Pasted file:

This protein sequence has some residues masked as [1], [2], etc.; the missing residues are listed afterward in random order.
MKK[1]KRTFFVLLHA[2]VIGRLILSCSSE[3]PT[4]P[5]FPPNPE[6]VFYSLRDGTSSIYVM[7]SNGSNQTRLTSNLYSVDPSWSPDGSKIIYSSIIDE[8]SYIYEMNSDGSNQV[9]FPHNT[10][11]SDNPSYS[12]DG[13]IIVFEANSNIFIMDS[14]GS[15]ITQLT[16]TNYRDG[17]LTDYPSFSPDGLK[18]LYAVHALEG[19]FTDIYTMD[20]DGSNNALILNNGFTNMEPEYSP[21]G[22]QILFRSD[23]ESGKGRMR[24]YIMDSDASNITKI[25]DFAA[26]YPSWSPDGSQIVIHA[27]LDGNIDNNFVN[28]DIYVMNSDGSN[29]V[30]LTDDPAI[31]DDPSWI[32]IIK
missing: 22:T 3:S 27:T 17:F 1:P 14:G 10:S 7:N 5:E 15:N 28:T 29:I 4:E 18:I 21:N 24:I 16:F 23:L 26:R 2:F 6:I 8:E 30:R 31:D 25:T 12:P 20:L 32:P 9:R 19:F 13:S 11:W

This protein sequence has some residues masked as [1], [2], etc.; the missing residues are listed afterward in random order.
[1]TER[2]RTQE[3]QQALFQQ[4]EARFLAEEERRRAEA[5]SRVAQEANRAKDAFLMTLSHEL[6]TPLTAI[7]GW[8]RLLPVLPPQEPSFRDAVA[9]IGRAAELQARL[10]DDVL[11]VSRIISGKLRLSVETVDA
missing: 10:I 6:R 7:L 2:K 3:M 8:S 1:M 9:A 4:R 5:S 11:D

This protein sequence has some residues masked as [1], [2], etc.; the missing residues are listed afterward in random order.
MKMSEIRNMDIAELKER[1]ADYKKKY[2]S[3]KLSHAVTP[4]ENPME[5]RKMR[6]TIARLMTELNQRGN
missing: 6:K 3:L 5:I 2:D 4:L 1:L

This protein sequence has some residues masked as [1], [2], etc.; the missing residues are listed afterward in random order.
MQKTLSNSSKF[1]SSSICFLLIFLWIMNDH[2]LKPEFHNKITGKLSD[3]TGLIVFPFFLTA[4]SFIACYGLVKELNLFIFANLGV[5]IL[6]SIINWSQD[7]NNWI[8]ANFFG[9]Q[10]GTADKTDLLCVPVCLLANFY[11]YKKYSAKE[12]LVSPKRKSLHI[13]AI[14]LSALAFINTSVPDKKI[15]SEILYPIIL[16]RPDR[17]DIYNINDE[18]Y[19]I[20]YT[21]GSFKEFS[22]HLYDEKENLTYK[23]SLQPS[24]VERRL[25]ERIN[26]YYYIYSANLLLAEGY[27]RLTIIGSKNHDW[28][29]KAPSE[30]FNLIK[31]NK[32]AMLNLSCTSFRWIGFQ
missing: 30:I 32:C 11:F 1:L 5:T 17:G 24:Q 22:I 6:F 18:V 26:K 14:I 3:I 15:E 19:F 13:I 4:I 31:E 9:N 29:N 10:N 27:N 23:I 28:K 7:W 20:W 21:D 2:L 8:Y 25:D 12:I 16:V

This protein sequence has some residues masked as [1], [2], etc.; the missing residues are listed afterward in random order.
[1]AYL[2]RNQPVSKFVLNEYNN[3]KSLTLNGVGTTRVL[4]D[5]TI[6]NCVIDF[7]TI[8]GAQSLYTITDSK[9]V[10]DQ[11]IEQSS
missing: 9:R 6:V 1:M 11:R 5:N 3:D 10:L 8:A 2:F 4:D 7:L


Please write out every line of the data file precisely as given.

This protein sequence has some residues masked as [1], [2], etc.; the missing residues are listed afterward in random order.
MKK[1]KRTFFVLLHA[2]VIGRLILSCSSE[3]PT[4]P[5]FPPNPE[6]VFYSLRDGTSSIYVM[7]SNGSNQTRLTSNLYSVDPSWSPDGSKIIYSSIIDE[8]SYIYEMNSDGSNQV[9]FPHNT[10][11]SDNPSYS[12]DG[13]IIVFEANSNIFIMDS[14]GS[15]ITQLT[16]TNYRDG[17]LTDYPSFSPDGLK[18]LYAVHALEG[19]FTDIYTMD[20]DGSNNALILNNGFTNMEPEYSP[21]G[22]QILFRSD[23]ESGKGRMR[24]YIMDSDASNITKI[25]DFAA[26]YPSWSPDGSQIVIHA[27]LDGNIDNNFVN[28]DIYVMNSDGSN[29]V[30]LTDDPAI[31]DDPSWI[32]IIK
missing: 22:T 3:S 27:T 17:F 1:P 14:G 10:S 7:N 5:E 15:N 28:T 29:I 4:E 18:I 21:N 24:I 16:F 23:L 26:R 2:F 6:I 8:E 30:R 31:D 25:T 12:P 20:L 32:P 9:R 19:F 13:S 11:W

This protein sequence has some residues masked as [1], [2], etc.; the missing residues are listed afterward in random order.
[1]TER[2]RTQE[3]QQALFQQ[4]EARFLAEEERRRAEA[5]SRVAQEANRAKDAFLMTLSHEL[6]TPLTAI[7]GW[8]RLLPVLPPQEPSFRDAVA[9]IGRAAELQARL[10]DDVL[11]VSRIISGKLRLSVETVDA
missing: 10:I 6:R 7:L 2:K 3:M 8:S 1:M 9:A 4:R 5:S 11:D

This protein sequence has some residues masked as [1], [2], etc.; the missing residues are listed afterward in random order.
MKMSEIRNMDIAELKER[1]ADYKKKY[2]S[3]KLSHAVTP[4]ENPME[5]RKMR[6]TIARLMTELNQRGN
missing: 6:K 3:L 5:I 2:D 4:L 1:L

This protein sequence has some residues masked as [1], [2], etc.; the missing residues are listed afterward in random order.
MQKTLSNSSKF[1]SSSICFLLIFLWIMNDH[2]LKPEFHNKITGKLSD[3]TGLIVFPFFLTA[4]SFIACYGLVKELNLFIFANLGV[5]IL[6]SIINWSQD[7]NNWI[8]ANFFG[9]Q[10]GTADKTDLLCVPVCLLANFY[11]YKKYSAKE[12]LVSPKRKSLHI[13]AI[14]LSALAFINTSVPDKKI[15]SEILYPIIL[16]RPDR[17]DIYNINDE[18]Y[19]I[20]YT[21]GSFKEFS[22]HLYDEKENLTYK[23]SLQPS[24]VERRL[25]ERIN[26]YYYIYSANLLLAEGY[27]RLTIIGSKNHDW[28][29]KAPSE[30]FNLIK[31]NK[32]AMLNLSCTSFRWIGFQ
missing: 30:I 32:C 11:F 1:L 5:T 17:G 24:Q 22:I 6:F 18:V 26:K 14:I 3:I 15:E 19:F 13:I 4:I 31:E 9:N 29:N 10:N 27:N 23:I 28:K 7:W 20:W 21:D 2:L 8:Y 25:D 12:I 16:V

This protein sequence has some residues masked as [1], [2], etc.; the missing residues are listed afterward in random order.
[1]AYL[2]RNQPVSKFVLNEYNN[3]KSLTLNGVGTTRVL[4]D[5]TI[6]NCVIDF[7]TI[8]GAQSLYTITDSK[9]V[10]DQ[11]IEQSS
missing: 9:R 6:V 1:M 11:R 5:N 3:D 10:L 8:A 2:F 4:D 7:L